Herbicide applications were made on the day the desired weed size was achieved and at a time that optimized herbicidal activity based on the product label (e.g., applications to occur between hours of dawn and two hours before sunset [27]) and minimized the opportunity for drift to adjacent plots (i.e., wind>8 km hr-1). Weed heights at the time of herbicide application are listed by species in Table 1. For continuity, the two application timings will be referred to as 10 and 30 cm weeds. Soybean stages were V4-V5 at the first application and V7-V8 at the second application in both years.

A CO2-pressurized backpack sprayer was used to make all herbicide applications calibrated to deliver 140 L ha-1 spray volume at 276 kPa at 4.8 km hr-1 through nozzles spaced 51 cm apart. The boom was equipped with Turbo TeeJet (TT) 110015 nozzles. (TeeJet Technologies, Springfield, Illinois). One day following the application of the herbicide treatments, all plots received an application of S-metolachlor (Dual Magnum®, Syngenta Crop Protection LLC., Greensboro, NC), except for those that already received an application as part of the experimental treatment.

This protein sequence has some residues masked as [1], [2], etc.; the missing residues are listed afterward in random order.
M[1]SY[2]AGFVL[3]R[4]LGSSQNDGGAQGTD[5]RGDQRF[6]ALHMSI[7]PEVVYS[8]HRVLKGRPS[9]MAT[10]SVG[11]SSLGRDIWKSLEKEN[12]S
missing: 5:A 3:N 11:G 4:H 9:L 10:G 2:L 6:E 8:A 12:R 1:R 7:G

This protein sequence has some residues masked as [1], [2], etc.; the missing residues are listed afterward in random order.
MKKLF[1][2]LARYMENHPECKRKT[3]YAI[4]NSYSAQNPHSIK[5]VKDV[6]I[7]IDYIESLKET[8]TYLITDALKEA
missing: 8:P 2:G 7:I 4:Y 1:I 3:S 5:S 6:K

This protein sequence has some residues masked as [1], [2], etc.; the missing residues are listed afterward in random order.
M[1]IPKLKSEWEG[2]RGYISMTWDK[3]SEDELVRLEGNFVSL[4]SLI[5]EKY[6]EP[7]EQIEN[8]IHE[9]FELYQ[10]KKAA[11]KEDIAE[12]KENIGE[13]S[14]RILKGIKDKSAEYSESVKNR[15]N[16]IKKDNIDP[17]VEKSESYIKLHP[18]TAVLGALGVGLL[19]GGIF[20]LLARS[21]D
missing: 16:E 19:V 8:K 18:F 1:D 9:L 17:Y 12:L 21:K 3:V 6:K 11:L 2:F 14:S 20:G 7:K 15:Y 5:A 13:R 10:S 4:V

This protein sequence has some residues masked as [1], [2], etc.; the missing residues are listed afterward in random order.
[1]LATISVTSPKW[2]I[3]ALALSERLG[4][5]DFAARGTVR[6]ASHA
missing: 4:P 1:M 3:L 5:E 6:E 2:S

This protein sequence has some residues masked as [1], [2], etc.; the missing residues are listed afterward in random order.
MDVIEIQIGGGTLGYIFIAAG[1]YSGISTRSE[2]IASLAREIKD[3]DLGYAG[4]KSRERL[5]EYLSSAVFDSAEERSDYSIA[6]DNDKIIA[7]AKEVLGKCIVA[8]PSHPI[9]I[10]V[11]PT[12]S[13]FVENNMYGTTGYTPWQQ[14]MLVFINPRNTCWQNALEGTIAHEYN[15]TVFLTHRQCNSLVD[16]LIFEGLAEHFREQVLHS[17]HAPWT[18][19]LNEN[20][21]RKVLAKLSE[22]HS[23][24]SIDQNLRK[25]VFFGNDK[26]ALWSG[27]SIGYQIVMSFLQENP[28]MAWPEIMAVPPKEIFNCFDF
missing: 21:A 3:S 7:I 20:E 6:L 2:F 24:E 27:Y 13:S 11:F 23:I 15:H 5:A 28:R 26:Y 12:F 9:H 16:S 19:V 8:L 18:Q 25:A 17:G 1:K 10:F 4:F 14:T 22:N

Weed control ratings were collected 4 weeks after treatment (WAT) for barnyardgrass [Echinochloa crus-galli (L.) Beauv], Palmer amaranth, prickly sida (Sida spinosa L.), and large crabgrass (Digitaria sanguinalis L). The Palmer amaranth population was a glyphosate and acetolactate synthase-inhibitor-resistant population and was still sensitive to PPO-inhibiting herbicides, including fomesafen. Weed control was visually evaluated on a scale of 0 (no control) to 100% (complete death of all plants) relative to the nontreated check. Weed height and density data were collected 4 WAT. At the end of the season, plots were machine harvested and yield data collected. Soybean yields from each plot were corrected to 13% moisture.